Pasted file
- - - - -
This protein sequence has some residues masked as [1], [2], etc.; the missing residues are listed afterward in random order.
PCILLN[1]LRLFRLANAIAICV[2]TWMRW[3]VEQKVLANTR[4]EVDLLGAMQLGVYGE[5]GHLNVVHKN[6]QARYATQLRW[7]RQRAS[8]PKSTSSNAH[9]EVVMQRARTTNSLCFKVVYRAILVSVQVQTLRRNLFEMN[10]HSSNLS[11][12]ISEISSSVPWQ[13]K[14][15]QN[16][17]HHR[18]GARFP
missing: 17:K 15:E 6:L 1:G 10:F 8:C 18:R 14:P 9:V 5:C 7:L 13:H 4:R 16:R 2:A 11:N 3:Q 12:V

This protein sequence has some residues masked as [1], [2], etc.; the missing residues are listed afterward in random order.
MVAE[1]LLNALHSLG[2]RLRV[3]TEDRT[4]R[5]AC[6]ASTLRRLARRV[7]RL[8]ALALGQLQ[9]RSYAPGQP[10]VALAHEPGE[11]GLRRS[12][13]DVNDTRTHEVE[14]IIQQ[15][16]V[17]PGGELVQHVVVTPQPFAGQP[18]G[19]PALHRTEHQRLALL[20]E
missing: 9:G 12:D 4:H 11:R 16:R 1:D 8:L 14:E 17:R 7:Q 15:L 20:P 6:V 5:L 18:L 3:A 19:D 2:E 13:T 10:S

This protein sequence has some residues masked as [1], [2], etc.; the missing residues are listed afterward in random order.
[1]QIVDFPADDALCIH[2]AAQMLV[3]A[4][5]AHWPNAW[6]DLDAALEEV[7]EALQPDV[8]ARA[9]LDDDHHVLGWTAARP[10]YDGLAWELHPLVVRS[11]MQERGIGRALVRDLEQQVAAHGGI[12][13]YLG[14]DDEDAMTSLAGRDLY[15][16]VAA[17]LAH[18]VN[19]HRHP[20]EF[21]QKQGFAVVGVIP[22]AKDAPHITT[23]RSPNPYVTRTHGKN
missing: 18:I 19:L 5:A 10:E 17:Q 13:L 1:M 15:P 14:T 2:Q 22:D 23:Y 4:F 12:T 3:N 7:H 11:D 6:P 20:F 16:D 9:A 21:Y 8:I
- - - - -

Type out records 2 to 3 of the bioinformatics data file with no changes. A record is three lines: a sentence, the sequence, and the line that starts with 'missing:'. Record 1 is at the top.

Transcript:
This protein sequence has some residues masked as [1], [2], etc.; the missing residues are listed afterward in random order.
MVAE[1]LLNALHSLG[2]RLRV[3]TEDRT[4]R[5]AC[6]ASTLRRLARRV[7]RL[8]ALALGQLQ[9]RSYAPGQP[10]VALAHEPGE[11]GLRRS[12][13]DVNDTRTHEVE[14]IIQQ[15][16]V[17]PGGELVQHVVVTPQPFAGQP[18]G[19]PALHRTEHQRLALL[20]E
missing: 9:G 12:D 4:H 11:R 16:R 1:D 8:L 14:E 17:R 7:Q 15:L 20:P 6:V 5:L 18:L 3:A 19:D 2:E 13:T 10:S

This protein sequence has some residues masked as [1], [2], etc.; the missing residues are listed afterward in random order.
[1]QIVDFPADDALCIH[2]AAQMLV[3]A[4][5]AHWPNAW[6]DLDAALEEV[7]EALQPDV[8]ARA[9]LDDDHHVLGWTAARP[10]YDGLAWELHPLVVRS[11]MQERGIGRALVRDLEQQVAAHGGI[12][13]YLG[14]DDEDAMTSLAGRDLY[15][16]VAA[17]LAH[18]VN[19]HRHP[20]EF[21]QKQGFAVVGVIP[22]AKDAPHITT[23]RSPNPYVTRTHGKN
missing: 18:I 19:L 5:A 10:E 17:Q 13:L 1:M 15:P 14:T 2:Q 22:D 23:Y 4:F 12:T 3:N 7:H 11:D 6:P 20:F 16:D 9:A 21:Y 8:I